"Male twin Vietnam veterans with post-traumatic stress disorder (PTSD) were more than twice as likely as those without PTSD to develop heart disease during a 13-year period, according to a study supported by the National Institutes of Health."...
Ancobon Consumer (continued)
Remember that your doctor has prescribed this medication because he or she has judged that the benefit to you is greater than the risk of side effects. Many people using this medication do not have serious side effects.
Tell your doctor immediately if any of these unlikely but serious side effects occur: change in the amount of urine, signs of liver problems (such as persistent nausea/vomiting, stomach/abdominal pain, dark urine, yellowing eyes/skin), signs of anemia (such as unusual tiredness, fast breathing, pale skin, fast heartbeat), signs of infection (such as fever, chills, cough, persistent sore throat), signs of bleeding (such as easy bruising/bleeding, nose bleeds, bleeding gums, bloody/black/tarry stools, vomit that looks like coffee grounds), muscle weakness/cramping.
A very serious allergic reaction to this drug is rare. However, seek immediate medical attention if you notice any symptoms of a serious allergic reaction, including: rash, itching/swelling (especially of the face/tongue/throat), severe dizziness, trouble breathing.
This is not a complete list of possible side effects. If you notice other effects not listed above, contact your doctor or pharmacist.
In the US -
Call your doctor for medical advice about side effects. You may report side effects to FDA at 1-800-FDA-1088.
In Canada - Call your doctor for medical advice about side effects. You may report side effects to Health Canada at 1-866-234-2345.
Read the Ancobon (flucytosine) Side Effects Center for a complete guide to possible side effects
PRECAUTIONS: Before taking flucytosine, tell your doctor or pharmacist if you are allergic to it; or if you have any other allergies. This product may contain inactive ingredients, which can cause allergic reactions or other problems. Talk to your pharmacist for more details.
Before using this medication, tell your doctor or pharmacist your medical history, especially of: kidney problems, liver problems, decreased bone marrow function, a low number of blood cells (red or white blood cells, platelets), radiation treatment, mineral imbalance (such as low level of potassium in the blood).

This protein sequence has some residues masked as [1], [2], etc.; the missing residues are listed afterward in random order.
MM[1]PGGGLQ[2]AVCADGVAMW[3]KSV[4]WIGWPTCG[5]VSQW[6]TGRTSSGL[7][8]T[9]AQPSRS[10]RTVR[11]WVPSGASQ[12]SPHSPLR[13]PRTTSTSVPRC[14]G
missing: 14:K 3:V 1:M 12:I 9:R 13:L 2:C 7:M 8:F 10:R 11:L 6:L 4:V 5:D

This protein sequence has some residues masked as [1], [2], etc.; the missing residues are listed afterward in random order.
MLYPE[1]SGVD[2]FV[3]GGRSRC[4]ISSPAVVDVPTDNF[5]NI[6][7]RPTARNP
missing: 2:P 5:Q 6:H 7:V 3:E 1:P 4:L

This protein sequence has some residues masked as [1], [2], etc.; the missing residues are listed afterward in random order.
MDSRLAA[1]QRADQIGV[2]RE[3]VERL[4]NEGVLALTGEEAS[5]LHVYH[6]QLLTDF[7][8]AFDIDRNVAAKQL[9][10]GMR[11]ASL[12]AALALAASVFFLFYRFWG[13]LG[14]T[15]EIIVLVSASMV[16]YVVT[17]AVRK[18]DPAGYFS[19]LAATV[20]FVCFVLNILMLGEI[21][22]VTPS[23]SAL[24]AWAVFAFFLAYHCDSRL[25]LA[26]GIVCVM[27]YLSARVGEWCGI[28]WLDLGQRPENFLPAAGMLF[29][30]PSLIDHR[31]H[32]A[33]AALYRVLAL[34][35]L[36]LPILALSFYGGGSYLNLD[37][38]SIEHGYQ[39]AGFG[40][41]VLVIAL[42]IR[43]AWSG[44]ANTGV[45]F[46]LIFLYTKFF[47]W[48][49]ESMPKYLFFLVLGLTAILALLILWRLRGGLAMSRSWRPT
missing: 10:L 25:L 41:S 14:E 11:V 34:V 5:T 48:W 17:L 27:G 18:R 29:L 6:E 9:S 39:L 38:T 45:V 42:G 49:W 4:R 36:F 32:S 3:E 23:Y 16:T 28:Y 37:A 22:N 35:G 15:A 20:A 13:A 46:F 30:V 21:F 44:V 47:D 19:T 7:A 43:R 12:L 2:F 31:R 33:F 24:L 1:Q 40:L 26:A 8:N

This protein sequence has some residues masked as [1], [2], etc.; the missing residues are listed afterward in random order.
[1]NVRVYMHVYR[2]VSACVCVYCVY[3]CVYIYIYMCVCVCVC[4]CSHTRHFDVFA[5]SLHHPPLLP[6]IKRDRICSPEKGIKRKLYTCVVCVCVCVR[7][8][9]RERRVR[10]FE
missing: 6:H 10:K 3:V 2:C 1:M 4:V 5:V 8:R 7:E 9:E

Wash your hands well to prevent the spread of infection. Avoid contact with people who have infections that may spread to others (such as chickenpox, measles, flu). Consult your doctor if you have been exposed to an infection or for more details.
Do not have immunizations/vaccinations without the consent of your doctor. Avoid contact with people who have recently received live vaccines (such as flu vaccine inhaled through the nose).
To lower the chance of getting cut, bruised, or injured, use caution with sharp objects like razors and nail cutters, and avoid activities such as contact sports.
Kidney function declines as you grow older. This medication is removed by the kidneys. Therefore, older adults may be more sensitive to the side effects of this drug.
During pregnancy, this medication should be used only when clearly needed. This medication is not recommended for use during the first 3 months of pregnancy. It may harm an unborn baby. Discuss the risks and benefits with your doctor.
It is not known whether this drug passes into breast milk. It may have undesirable effects on a nursing infant. Breast-feeding while using this drug is not recommended. Consult your doctor before breast-feeding.
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Report Problems to the Food and Drug Administration
You are encouraged to report negative side effects of prescription drugs to the FDA. Visit the FDA MedWatch website or call 1-800-FDA-1088.
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